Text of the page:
Compost Confidential

Pruning; The Good, the Bad, and the…Questionable

Pruning. It’s often feared to a fault. In fact, I have a good friend that is a self-proclaimed “prunaphobic”. On the other hand, some people think nothing of shearing off shrubs since they are clueless to the adverse cause and affect of their actions. Then there are others that seem to have too much time on their hands. They’re the ones that create geometric shapes, usually in order to cover up the fact that what they planted is too big for the location. The gumball, triangle or cubed hedgerow is often the result.

The Good

Flower gardens flourish with appropriate pruning

You should know that I’m a big fan of pruning and I love to do it myself. I understand why it’s needed (to control shape, encourage more growth or blooms, or improve health). With the proper knowledge, pruning is good for your plants and shrubs, even trees. Just ask Tracy DiSabato-Aust. She’s spent many years studying the cause and effect of pruning perennials. She didn’t get the nickname of “Tracy Scissorshands” for nothing! She’s the author of the best selling book; The Well Tended Perennial Garden. Just know that if you ever go to visit Tracy, brush up on your botanical Latin first. It rolls off her tongue like butter and adds a hefty dose of credibility to what she does with a pair of pruners.

On the day we showed up to tape our segment with her, we arrived an hour early for the shoot. Normally that shouldn’t be a problem but considering it was only 6:45 AM when we showed up, we caught Tracy still in her workout clothes and feeding her animals. She’s a world-class triathlete so she has a lot going on. Obviously her days start very early and this was no exception!

But as expected, we learned much this day on a few of the many reasons to prune and how it can work to increase the number of blooms, delay flowering, or improve the overall health of the plants. She’s a wealth of knowledge and experience and we were happy to showcase her great skills.

The Bad

Topping a tree will surely lead to its untimely death

Now, if you really want to know what ticks me off, try topping your trees! In stark contrast to the many benefits of proper pruning, tree topping is the biggest crime against horticulture there is. And in my town, it is rampant! I hate tree topping.

How it became such a popular and ongoing thing to do, I’ll never know. But I suspect, some bozo with a chainsaw and pickup truck goes around and tells Mrs. Jones it’s time to top her trees. Somehow he convinces her it’s a good thing to do so she allows the mutilation and ultimate death of her trees, at the hand of some ignorant chainsaw wielding idiot!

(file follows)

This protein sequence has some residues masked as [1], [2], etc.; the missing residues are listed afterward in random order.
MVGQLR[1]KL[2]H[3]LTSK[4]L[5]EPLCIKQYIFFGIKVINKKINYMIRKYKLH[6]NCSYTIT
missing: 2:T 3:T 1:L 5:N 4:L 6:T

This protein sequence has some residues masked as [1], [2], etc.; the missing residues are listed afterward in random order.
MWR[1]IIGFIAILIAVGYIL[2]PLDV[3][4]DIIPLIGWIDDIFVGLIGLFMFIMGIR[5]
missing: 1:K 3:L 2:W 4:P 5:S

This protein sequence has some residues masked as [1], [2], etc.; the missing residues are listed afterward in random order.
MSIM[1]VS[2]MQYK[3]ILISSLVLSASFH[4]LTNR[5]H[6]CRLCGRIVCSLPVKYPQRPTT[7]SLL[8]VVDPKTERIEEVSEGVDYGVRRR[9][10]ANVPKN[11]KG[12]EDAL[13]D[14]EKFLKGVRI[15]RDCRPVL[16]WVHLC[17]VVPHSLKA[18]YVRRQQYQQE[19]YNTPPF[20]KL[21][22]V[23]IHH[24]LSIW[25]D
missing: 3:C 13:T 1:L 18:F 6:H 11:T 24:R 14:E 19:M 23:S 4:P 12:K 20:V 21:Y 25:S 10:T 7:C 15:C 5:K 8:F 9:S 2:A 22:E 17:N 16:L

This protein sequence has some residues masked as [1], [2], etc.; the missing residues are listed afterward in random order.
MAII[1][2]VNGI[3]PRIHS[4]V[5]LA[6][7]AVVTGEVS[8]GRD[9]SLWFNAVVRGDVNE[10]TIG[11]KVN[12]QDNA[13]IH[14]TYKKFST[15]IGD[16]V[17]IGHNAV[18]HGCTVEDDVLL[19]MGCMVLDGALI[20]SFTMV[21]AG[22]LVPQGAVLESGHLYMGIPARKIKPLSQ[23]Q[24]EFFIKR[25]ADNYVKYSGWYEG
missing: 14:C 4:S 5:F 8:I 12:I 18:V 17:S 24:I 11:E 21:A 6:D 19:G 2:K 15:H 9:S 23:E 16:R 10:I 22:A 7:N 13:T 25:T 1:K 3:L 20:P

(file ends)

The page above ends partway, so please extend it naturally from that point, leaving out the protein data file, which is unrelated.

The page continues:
Even worse, as a herd mentality, all her neighbors do it too! Can you tell I hate tree topping? I had no shortage of examples to show when we drove around one morning in my town to shoot this segment for the show. My only regret is that we didn’t shoot this early in the year so you could see the real mutilation and disfiguring that occurs when those guys go around and mangle those trees. Just so you know, if you do this, your trees will eventually die. If you need more information, click on the link to my article on tree topping.

The Questionable

When it comes to shaping a plant, beauty is in the eye of the beholder

This is a sticky wicket for sure! Our guest on the show for this segment was Billy Goodnick. He’s a Landscape Architect and garden writer with a real aversion to shearing plants, shrubs and trees into unnatural forms. I share his disdain. But after his shoot in L.A. for our segment, his Facebook post received quite a bit of commentary and controversy. Some of the comments and rightfully so, felt we were poking fun at people who happened to have a different opinion on what looked good when it comes to the shape of their plants.

As the producer who needs to remove his personal opinions, this troubled me a great deal. Although I don’t like cubes and gumballs on plants, it’s not my place to say someone else is wrong for doing it in their own landscape. Ultimately, I had to make the decision to remain neutral on this one so as not to appear condescending of someone else’s choice for how they design their garden, assuming their decisions do not harm the health of their plants.

Anyway, if I’ve been a little too wordy, here’s the bottom line: Tracy’s a pruning genius, “prune” your shrubs however you like, as long as you’re not harming their health, but don’t ever, EVER top your trees. Because if you do, with rare exception, you’ve just sentenced them to a slow death.